What is Kwanzaa?

I have said Happy Kwanzaa for many years when spreading holiday cheer. However, I admit I didn’t know anything about Kwanzaa, other than that it is celebrated around this time every year. As a story gatherer, I has to ask: What is Kwanzaa? I had so many questions! I started doing my research and figured other folks might be interested to learn as well. So… I am sharing what I learned.

Kwanzaa is a seven-day holiday that celebrates African American people. In Swahili, “matunda ya kwanza” means “first fruits”, which is where the name came from. Dr. Maulana Karenga, professor and chairman of Black Studies at California State University, Long Beach, created Kwanzaa in 1966. Dr. Karenga searched for ways to bring African Americans together as a community after the Watts riots (https://www.history.com/topics/1960s/watts-riots). He started to research African “first fruit” (harvest) celebrations. Karenga combined aspects of several different African harvest celebrations to form the basis of Kwanzaa. These celebrations are a chance to give the first fruits of a harvest to the god or gods who are believed to have provided generously.

There are seven nights of Kwanzaa. On each of the seven nights, the family gathers and someone, usually a child, lights one of the candles on the Kinara (candleholder), then one of the seven principles is discussed. The principles, called the Nguzo Saba (seven principles in Swahili) are values of African culture.

Seven Principles

I really appreciated the seven principles that are represented by each night. They are similar to the themes we have heard over the last few months and are critical to achieving social justice in the U.S.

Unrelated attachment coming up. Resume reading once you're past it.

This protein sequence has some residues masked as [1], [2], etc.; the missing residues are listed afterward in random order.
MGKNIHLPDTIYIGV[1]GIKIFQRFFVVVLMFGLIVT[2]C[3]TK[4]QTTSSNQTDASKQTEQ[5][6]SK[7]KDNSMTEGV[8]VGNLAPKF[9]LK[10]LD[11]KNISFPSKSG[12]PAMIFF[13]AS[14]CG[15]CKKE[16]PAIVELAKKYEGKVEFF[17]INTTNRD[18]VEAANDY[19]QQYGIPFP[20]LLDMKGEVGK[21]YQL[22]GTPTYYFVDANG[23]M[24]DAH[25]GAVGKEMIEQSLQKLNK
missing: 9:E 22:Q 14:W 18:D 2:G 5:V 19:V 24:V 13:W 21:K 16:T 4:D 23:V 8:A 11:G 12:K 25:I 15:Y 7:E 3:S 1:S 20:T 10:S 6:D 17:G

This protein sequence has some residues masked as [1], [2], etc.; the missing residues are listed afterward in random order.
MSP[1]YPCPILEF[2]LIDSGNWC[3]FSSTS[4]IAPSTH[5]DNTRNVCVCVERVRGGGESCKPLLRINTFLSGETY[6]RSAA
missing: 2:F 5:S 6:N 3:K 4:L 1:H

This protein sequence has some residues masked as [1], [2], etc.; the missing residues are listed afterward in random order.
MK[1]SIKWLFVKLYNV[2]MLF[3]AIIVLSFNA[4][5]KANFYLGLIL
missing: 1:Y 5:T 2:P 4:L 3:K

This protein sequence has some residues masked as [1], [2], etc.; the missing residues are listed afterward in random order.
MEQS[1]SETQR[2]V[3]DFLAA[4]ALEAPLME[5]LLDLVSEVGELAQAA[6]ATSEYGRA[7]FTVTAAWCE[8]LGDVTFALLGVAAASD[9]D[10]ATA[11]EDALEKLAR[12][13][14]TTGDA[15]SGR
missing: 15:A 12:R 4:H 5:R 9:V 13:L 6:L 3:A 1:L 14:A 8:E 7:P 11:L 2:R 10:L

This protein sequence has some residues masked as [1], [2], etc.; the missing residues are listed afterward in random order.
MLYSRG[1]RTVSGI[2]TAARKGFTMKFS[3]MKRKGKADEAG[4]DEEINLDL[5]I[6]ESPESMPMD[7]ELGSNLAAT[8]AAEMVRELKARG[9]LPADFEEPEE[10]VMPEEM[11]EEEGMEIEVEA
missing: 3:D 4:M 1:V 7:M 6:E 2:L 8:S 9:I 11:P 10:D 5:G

• Umoja (Unity): To strive for and to maintain unity in the family, community, nation, and race.
  • Kujichagulia (Self-Determination): To define and name ourselves, as well as to create and speak for ourselves.
  • Ujima (Collective Work and Responsibility): To build and maintain our community together and make our brothers’ and sisters’ problems our problems and to solve them together.
  • Ujamaa (Cooperative economics): To build and maintain our own stores, shops, and other businesses and to profit from them together.
  • Nia (Purpose): To make our collective vocation the building and developing of our community in order to restore our people to their traditional greatness.
  • Kuumba (Creativity): To do always as much as we can, in the way we can, in order to leave our community more beautiful and beneficial than we inherited it.
  • Imani (Faith): To believe with all our hearts in our people, our parents, our teachers, our leaders, and the righteousness and victory of our struggle (from Wikipedia).

The Symbols

There are also symbols for the celebration on the table. This article from the History Channel helped me to learn more about what each symbol meant. It reminded me of the symbolism of each piece of the Passover meal.

At the end of the Festivities, there is a feast, called a Karamu, held on December 31st. This brings the celebration to a close and sets the tone for the next year. I love it!

I really enjoyed learning a bit about this holiday and feel comfortable saying, Happy Kwanzaa!